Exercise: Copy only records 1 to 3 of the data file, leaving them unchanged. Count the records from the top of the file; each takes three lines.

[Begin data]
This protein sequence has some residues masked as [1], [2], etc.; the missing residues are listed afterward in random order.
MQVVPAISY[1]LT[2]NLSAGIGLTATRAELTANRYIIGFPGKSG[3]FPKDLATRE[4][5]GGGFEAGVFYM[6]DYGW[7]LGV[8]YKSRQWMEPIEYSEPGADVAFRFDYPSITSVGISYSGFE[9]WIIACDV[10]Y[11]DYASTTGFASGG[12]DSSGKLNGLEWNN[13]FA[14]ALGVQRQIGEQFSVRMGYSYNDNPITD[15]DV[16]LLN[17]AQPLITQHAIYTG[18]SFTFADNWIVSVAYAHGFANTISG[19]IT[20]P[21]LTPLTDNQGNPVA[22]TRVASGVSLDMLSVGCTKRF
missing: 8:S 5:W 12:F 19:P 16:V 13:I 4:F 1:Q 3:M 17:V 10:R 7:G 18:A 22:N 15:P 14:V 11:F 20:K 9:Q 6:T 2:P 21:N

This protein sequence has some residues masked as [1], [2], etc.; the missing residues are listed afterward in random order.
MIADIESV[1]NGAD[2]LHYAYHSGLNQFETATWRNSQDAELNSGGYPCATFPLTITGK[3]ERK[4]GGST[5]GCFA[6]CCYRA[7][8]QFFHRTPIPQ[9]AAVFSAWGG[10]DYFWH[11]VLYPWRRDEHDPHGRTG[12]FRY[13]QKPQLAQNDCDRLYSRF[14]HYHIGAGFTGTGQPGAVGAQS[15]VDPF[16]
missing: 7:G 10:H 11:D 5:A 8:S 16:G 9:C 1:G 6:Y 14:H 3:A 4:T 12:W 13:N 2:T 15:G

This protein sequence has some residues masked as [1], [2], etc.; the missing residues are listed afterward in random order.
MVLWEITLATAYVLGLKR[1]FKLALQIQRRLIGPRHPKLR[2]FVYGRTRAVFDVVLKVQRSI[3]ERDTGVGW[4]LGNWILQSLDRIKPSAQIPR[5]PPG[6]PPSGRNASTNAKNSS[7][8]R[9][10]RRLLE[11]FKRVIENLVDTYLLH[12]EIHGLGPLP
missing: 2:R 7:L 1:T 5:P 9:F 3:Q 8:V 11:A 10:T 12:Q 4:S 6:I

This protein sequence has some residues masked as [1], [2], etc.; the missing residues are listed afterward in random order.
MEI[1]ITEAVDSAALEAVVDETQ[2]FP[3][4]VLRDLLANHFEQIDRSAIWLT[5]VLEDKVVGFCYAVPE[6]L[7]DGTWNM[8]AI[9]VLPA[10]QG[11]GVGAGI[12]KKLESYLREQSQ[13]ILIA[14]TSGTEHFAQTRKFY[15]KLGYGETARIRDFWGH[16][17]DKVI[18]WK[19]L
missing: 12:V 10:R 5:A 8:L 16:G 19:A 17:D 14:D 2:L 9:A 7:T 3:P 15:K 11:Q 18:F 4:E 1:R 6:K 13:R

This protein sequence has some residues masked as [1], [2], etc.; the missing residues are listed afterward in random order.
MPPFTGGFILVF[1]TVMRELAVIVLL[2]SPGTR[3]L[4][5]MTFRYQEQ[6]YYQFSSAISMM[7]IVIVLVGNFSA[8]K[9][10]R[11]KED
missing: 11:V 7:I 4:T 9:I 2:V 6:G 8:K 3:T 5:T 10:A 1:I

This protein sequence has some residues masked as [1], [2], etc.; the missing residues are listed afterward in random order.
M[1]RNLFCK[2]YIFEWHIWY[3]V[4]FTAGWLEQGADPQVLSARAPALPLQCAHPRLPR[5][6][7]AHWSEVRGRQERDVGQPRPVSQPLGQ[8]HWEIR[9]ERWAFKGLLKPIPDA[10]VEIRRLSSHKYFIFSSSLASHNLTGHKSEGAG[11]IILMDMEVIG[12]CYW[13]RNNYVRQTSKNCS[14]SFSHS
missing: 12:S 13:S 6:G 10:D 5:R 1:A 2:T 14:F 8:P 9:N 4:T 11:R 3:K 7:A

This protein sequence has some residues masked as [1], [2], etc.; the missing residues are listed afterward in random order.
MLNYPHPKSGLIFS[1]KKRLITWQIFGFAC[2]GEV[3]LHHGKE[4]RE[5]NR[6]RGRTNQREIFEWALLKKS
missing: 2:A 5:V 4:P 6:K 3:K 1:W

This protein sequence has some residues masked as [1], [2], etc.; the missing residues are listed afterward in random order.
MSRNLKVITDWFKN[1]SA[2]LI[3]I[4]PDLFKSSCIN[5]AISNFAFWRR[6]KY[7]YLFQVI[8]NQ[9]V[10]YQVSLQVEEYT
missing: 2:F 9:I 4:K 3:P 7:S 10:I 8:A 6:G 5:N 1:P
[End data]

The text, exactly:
This protein sequence has some residues masked as [1], [2], etc.; the missing residues are listed afterward in random order.
MQVVPAISY[1]LT[2]NLSAGIGLTATRAELTANRYIIGFPGKSG[3]FPKDLATRE[4][5]GGGFEAGVFYM[6]DYGW[7]LGV[8]YKSRQWMEPIEYSEPGADVAFRFDYPSITSVGISYSGFE[9]WIIACDV[10]Y[11]DYASTTGFASGG[12]DSSGKLNGLEWNN[13]FA[14]ALGVQRQIGEQFSVRMGYSYNDNPITD[15]DV[16]LLN[17]AQPLITQHAIYTG[18]SFTFADNWIVSVAYAHGFANTISG[19]IT[20]P[21]LTPLTDNQGNPVA[22]TRVASGVSLDMLSVGCTKRF
missing: 8:S 5:W 12:F 19:P 16:V 13:I 4:F 1:Q 3:M 17:V 10:R 7:G 18:A 22:N 15:P 14:V 11:F 20:K 9:Q 6:T 2:P 21:N

This protein sequence has some residues masked as [1], [2], etc.; the missing residues are listed afterward in random order.
MIADIESV[1]NGAD[2]LHYAYHSGLNQFETATWRNSQDAELNSGGYPCATFPLTITGK[3]ERK[4]GGST[5]GCFA[6]CCYRA[7][8]QFFHRTPIPQ[9]AAVFSAWGG[10]DYFWH[11]VLYPWRRDEHDPHGRTG[12]FRY[13]QKPQLAQNDCDRLYSRF[14]HYHIGAGFTGTGQPGAVGAQS[15]VDPF[16]
missing: 7:G 10:H 11:D 5:A 8:S 16:G 9:C 1:G 6:Y 14:H 3:A 4:T 12:W 13:N 2:T 15:G

This protein sequence has some residues masked as [1], [2], etc.; the missing residues are listed afterward in random order.
MVLWEITLATAYVLGLKR[1]FKLALQIQRRLIGPRHPKLR[2]FVYGRTRAVFDVVLKVQRSI[3]ERDTGVGW[4]LGNWILQSLDRIKPSAQIPR[5]PPG[6]PPSGRNASTNAKNSS[7][8]R[9][10]RRLLE[11]FKRVIENLVDTYLLH[12]EIHGLGPLP
missing: 2:R 7:L 1:T 5:P 9:F 3:Q 8:V 11:A 10:T 12:Q 4:S 6:I